Subscribe To Check Out Blizzard's Awesome Gift For World Of Warcraft's Most Hardcore Players Updates
World of Warcraft turned ten years old this fall. Players that subscribed to the MMORPG for the entire decade just received a very special gift from Blizzard Entertainment.

The gift is a statue of an orc riding a wolf. It's a small version of the statue outside of Blizzard's headquarters in California.

"The orc statue is a constant presence in our life at Blizzard Entertainment," reads the plaque on the bottom of the statue. "It's where we meet to talk, to eat, to celebrate. As we celebrate ten years of World of Warcraft, we present this token of appreciation to you, stalwart adventurer. Thank you for being a constant presence in our lives as we adventure together."

To be eligible for the gift, you need to have created your WoW account within 60 days of the game's launch in North America and Europe and maintained your subscription ever since then. If you meet the gift's requirements, you should have received an email. Blizzard's support site says the gift's been shipped to North American and Oceanic players. Their counterparts in Europe will have to wait until later in the month, though.

Blizzard didn't mention how many players qualified for the gift. It's an impressive feat. I'd imagine most players who have been around since vanilla WoW have quit and resubscribed numerous times. There's usually a long lull in new content before an expansion pack arrives. During that period, many players cancel their subscriptions. The folks who have subscribed for 10 years straight somehow managed to keep themselves amused during those quiet months. Or they're just consistently lazy about cancelling.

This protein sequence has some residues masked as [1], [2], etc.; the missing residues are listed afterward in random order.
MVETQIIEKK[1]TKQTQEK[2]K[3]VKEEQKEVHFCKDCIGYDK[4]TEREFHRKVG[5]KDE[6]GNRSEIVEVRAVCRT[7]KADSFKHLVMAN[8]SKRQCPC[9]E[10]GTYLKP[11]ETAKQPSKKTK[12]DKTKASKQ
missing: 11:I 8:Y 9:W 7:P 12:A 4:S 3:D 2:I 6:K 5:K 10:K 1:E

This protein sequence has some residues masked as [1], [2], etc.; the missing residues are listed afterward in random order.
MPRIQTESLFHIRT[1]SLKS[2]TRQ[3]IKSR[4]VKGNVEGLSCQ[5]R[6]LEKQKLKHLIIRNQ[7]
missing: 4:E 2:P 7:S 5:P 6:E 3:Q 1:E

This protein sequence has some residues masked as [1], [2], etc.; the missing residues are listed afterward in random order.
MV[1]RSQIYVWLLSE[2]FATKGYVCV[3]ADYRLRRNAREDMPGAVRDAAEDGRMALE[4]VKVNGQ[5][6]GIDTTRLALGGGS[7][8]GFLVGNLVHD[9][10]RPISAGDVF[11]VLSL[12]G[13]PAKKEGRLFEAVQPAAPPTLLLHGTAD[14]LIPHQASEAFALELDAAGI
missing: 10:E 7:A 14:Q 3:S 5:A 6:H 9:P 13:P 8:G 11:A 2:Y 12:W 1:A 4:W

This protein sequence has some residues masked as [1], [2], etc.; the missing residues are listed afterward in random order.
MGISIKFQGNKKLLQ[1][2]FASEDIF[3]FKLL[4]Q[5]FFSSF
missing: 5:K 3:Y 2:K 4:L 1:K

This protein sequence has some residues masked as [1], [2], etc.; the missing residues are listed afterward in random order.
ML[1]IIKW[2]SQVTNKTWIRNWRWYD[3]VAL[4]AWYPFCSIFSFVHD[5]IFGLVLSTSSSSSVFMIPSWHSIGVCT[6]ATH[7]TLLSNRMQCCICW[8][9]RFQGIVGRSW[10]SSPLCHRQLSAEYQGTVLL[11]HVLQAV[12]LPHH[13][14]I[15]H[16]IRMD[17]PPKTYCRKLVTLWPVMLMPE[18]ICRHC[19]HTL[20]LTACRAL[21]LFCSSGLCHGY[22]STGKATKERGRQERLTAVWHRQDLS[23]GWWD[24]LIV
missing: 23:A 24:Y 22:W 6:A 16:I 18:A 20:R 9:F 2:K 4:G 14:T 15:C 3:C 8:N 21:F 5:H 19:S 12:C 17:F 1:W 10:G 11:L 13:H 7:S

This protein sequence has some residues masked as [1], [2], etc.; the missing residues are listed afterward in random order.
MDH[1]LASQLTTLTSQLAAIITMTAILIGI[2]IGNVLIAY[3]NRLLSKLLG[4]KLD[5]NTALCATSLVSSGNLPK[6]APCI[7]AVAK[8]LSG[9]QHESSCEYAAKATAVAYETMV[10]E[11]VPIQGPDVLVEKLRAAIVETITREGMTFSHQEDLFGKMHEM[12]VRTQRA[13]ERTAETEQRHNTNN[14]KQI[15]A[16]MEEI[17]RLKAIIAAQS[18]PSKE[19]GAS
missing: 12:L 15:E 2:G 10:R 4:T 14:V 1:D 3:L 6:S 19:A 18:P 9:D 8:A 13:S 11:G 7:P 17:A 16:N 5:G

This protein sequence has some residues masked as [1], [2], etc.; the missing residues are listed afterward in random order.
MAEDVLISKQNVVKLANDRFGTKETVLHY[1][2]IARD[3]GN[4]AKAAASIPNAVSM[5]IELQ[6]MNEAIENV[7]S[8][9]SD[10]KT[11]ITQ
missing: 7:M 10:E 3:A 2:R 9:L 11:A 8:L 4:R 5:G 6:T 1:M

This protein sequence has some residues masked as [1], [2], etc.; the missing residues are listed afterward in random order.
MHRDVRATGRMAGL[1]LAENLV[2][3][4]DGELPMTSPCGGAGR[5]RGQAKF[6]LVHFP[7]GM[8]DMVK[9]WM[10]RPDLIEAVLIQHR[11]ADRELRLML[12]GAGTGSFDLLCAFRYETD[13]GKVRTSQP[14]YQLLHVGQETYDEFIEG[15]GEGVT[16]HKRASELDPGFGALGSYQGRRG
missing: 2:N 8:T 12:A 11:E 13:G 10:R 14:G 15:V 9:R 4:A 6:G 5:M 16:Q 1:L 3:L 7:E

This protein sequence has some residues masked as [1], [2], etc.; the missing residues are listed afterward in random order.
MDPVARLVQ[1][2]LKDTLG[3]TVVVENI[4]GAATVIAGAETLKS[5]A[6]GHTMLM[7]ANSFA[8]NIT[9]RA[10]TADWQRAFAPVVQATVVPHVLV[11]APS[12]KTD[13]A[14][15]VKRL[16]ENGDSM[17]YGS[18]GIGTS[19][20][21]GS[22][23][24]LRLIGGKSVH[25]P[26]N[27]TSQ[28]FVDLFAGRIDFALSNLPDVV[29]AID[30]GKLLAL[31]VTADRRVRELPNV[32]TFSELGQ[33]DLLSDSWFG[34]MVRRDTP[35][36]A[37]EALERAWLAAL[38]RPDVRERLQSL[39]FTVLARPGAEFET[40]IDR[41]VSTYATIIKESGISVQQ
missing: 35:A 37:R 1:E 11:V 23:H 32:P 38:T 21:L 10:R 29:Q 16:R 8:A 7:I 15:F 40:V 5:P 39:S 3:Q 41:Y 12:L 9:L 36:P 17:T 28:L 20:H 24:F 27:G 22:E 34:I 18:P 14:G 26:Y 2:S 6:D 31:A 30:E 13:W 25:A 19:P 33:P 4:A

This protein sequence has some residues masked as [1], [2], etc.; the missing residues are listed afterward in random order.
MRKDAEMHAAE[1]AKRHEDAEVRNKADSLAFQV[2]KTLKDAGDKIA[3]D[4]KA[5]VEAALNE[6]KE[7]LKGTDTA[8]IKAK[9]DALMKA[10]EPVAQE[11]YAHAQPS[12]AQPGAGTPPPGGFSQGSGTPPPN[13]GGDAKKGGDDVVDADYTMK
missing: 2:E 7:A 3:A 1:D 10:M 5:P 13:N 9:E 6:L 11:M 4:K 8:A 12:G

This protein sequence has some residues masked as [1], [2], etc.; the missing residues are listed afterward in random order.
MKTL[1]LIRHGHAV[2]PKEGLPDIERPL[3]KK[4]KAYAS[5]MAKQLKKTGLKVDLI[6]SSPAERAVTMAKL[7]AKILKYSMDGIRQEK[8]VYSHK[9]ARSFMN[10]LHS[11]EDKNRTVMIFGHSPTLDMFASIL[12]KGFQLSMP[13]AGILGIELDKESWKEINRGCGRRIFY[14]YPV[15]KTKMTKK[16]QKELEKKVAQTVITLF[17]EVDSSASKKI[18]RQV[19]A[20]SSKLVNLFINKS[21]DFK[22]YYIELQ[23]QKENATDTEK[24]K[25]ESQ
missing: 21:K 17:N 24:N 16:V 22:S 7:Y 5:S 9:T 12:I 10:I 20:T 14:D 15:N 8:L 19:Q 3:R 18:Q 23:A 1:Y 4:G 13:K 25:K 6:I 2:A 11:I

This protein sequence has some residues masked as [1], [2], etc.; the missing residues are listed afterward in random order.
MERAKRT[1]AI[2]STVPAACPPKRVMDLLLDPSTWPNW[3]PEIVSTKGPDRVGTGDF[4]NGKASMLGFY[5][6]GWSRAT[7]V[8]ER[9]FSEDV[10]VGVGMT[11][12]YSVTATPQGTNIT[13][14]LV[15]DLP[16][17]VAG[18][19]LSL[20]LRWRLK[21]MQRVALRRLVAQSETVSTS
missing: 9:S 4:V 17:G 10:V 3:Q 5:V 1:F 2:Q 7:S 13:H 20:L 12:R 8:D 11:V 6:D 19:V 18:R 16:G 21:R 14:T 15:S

These loyal players paid a whole lot in subscriptions over the years, too. The exact cost per player is impossible to work out because the fee varies based on whether you're buying the subscription one, three, or six months at a time. If they paid the subscription on a month-to-month basis, it would cost around $1800 for ten years (not counting expansion packs). They would've saved $240 by purchasing them in six-month chunks, though.

Still, I'd imagine that this group of die-hards is still pretty substantial. World of Warcraft still has around 10 million subscribers even after a decade on the market. The MMO's managed to retain players like no other game. That success is probably why they're reluctant to make the game free-to-play.

Blizzard also marked the 10th anniversary for WoW with a special in-game event. Over the holiday season, players could journey into a level 100 version of Molten Core along with a special PvP battleground. That celebration ended earlier this week.

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